Degree(s): BJ '85
What do you do?
I spent 27 years in commercial TV news covering education, consumer, investigative, statehouse and environmental beats. During my final eight years I switched to public broadcasting for long-form TV news magazine reporting for Oregon Public Broadcasting’s Oregon Field Guide. At OPB I also reported for radio and the website. Nowhere else had I ever had the freedom to choose my own stories and have as much time as I need to tell them. It’s the first job in my life to exceed all my expectations. After retirement, I’ve poured my passion for research into finding family history and have now been elected president of the Genealogical Forum of Oregon, which operates the largest genealogy library in the Pacific Northwest.
How did you get your job?
Lobbying and networking for eight years. Seriously, I met managers at OPB long before they had job openings. I stayed in touch for ages knowing that was where I wanted to land. Working in public broadcasting was a dream come true after spending 27 years in the frantic and increasingly-frivolous world of television news.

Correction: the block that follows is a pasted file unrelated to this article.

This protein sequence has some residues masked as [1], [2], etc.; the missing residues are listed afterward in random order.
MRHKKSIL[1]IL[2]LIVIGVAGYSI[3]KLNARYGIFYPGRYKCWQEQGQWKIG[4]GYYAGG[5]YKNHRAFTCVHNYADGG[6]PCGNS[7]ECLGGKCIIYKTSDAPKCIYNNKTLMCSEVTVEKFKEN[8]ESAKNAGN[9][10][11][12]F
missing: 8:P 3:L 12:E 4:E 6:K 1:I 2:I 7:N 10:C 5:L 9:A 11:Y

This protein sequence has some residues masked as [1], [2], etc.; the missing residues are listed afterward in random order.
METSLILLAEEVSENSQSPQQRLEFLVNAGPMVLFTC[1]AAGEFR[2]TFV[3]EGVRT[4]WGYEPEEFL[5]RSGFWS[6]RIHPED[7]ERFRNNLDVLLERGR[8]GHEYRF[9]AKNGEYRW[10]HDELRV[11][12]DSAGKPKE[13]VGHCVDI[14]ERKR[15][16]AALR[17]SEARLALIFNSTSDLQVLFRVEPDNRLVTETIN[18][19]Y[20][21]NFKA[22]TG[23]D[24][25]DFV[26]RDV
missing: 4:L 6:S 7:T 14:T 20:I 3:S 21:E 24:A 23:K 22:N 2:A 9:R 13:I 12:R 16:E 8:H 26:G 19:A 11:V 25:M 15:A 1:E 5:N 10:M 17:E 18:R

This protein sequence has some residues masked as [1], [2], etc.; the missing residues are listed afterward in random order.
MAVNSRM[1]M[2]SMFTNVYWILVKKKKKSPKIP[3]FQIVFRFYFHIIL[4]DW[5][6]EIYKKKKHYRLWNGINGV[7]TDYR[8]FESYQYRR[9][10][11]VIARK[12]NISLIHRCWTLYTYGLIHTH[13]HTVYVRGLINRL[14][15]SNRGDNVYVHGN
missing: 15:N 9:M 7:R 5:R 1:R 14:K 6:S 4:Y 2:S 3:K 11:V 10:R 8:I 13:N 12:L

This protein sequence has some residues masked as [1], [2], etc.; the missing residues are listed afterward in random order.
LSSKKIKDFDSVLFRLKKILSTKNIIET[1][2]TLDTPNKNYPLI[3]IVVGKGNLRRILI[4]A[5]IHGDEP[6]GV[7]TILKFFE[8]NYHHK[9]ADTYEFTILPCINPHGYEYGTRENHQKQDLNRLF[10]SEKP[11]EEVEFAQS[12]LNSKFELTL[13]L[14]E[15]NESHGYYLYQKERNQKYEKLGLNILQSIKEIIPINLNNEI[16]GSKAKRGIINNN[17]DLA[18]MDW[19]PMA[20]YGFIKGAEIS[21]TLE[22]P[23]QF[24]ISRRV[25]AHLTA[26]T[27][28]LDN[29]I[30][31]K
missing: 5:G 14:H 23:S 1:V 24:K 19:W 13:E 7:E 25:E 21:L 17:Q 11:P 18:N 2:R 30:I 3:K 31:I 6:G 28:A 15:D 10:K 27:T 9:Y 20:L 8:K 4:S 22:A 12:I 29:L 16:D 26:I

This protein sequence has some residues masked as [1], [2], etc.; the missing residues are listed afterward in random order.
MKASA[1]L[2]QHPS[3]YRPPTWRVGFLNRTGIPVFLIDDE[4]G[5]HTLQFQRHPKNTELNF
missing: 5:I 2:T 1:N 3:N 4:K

What is the best professional lesson you learned at the J-School?
Investigative stories require extreme attention to detail – and an understanding not to take critiques personally. I spent six months working on a probe of an embezzlement scheme at a Columbia credit union that had never been prosecuted. After the story was edited, Professor Dale Spencer took a look at it for legal review and suggested major, some would say wholesale, revisions. I did not take it as an attempt to kill the story. He just saw holes that needed to be filled. Back to the drawing board (and the edit bay) it went, and once revised, it aired. The School and KOMU stood behind me.
What advice do you have for current students?
Accuracy matters. If you zoom to be first but get your facts wrong, you did not win any race.
What is your favorite J-School memory?
I loved reporting from the national political conventions in 1984 from Dallas and San Francisco for KBIA. I marvel at how easy it is to send audio anywhere in the world via the Internet. Back then I had a cassette deck and a set of alligator clips. After unscrewing the mouthpiece on a telephone (yes, you could actually open telephones then), the clips would connect the tape recorder and I could play back sound bites to someone recording on a reel-to-reel recorder in the KBIA newsroom. They did all the editing for me back in Columbia. It’s a shock to the system to see that old reel-to-reel recorder now on display as an antique in Gannett Hall!
Updated: January 28, 2020